Merino wool is an entirely natural, renewable and biodegradable fiber. Our Merino wool is sustainably sourced from certified-humane sheep farmers in Australia and New Zealand. Here are our top 5 reasons why we love merino wool clothing.
Our merino clothing is made from all natural merino wool fiber that is renewable and biodegradable.
The natural fibers of our merino wool clothing wick moisture away from your skin to prevent clamminess.
Merino wool is naturally antimicrobial, so it's odor resistant aka stink-free!
Warm, breathable, and soft next to skin. Merino wool clothing to keep you cozy even when the weather gets harsh.
Merino wool is a naturally UV resistant material to keep you protected from the sun.
Backpacking is a sweaty activity, especially on a hot summer day. In the evening, when it's time to slow down and set up camp, sweaty clothes can chill you. This makes for an uncomfortable, and sometimes dangerous, situation in the backcountry.
Such is the story of cotton, which absorbs sweat and traps it, leaving it to rest on your skin. At best, this leaves you damp and cold. At worst, when the temperatures dip, hypothermia can be a real concern.
Merino wool backpacking layers are designed to offer personal climate control. As the perfect insulator, Merino respond to your body's needs, constantly regulating temperature so you're never too hot or too cold. (Kind of like a Thermos®.) The breathable, all-natural fibers wick moisture away from the skin when you sweat, so you stay dry. As a bonus, Merino wool is odor-resistant, so no showers, no problem!
We've taken the guesswork out of packing for your next adventure. (Spoiler alert: Merino is the clear winner.) When choosing essential backpacking items for your next trip, consider bringing along these five multi-use, must-have Merino pieces.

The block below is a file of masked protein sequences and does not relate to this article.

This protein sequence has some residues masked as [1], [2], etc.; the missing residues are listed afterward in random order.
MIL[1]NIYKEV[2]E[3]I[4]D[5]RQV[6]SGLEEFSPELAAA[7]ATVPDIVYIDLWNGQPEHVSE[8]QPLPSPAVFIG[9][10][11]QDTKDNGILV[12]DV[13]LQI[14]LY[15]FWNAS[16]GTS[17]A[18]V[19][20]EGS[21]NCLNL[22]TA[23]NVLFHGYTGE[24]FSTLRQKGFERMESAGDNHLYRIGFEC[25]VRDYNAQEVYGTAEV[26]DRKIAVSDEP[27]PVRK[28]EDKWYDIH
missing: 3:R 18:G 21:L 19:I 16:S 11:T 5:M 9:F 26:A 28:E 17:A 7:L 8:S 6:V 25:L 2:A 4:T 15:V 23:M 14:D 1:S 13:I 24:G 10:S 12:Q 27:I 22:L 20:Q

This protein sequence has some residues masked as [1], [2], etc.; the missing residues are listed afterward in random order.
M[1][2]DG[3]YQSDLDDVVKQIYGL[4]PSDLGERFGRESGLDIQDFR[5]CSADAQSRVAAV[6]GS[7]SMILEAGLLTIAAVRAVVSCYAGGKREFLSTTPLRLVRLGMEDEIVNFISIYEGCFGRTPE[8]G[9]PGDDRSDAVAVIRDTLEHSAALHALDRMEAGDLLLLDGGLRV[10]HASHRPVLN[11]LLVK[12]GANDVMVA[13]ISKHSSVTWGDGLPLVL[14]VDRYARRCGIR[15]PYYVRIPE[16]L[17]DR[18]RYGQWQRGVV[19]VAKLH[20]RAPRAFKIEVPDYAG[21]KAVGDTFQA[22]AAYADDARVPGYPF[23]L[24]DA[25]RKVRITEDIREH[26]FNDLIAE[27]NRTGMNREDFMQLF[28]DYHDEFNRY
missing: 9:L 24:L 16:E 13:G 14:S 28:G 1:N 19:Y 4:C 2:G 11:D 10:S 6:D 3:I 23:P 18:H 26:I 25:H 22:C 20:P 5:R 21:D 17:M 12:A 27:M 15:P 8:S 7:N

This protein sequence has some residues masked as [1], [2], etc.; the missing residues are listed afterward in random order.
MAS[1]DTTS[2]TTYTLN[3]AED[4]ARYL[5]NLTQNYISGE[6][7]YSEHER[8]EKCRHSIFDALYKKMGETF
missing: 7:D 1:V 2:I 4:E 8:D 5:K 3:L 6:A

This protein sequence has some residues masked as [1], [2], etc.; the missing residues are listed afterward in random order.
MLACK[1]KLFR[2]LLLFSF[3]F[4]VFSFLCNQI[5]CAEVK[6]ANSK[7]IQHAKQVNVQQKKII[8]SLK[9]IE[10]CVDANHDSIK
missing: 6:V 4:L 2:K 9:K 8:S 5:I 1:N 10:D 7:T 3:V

"The Solstice pullover hoodie—as with the rest of the collection—was designed and tested at one of the best proving grounds for activewear: California’s Mammoth Lakes. There, the clothes are put through their paces with the high desert and deep snow conditions found in the Sierra Nevada mountain range, guaranteeing that those that make it through will perform just as well with their customers’ adventures." - TravelNibble.com
We were thrilled to meet up with Ridge Merino Trail Ambassador, Emily (@emilyhikes_pct), who started her journey on March 30th and arrived at Ridge Merino’s HQ in Mammoth earlier this month. We caught up with her to see how the 906 mile journey has been going so far.
Ridge: Tell us a little bit about where you’re from and the organization you are raising money for while hiking along the PCT.
Emily: I'm from Hampshire, UK and super excited to be in Mammoth Lakes finally! While I'm hiking, I'm raising money for a charity - @koto.vietnam, a non-profit that empowers at-risk and disadvantaged youth to pursue a life of dignity by providing training, life skills and opportunity through its hospitality training programs. Pre-PCT life, I had lived in Vietnam while working in hospitality with a degree in Food Science and saw how the lifelong skills acquired in these industries can help the youth lead a healthier lifestyle.
Ridge: The PCT is no easy task to take on, you’re averaging 15-20 mile days. Back at home in the UK, what did you do to prepare? Do you have any tips for first time thru-hikers or any recommended prep that worked for you?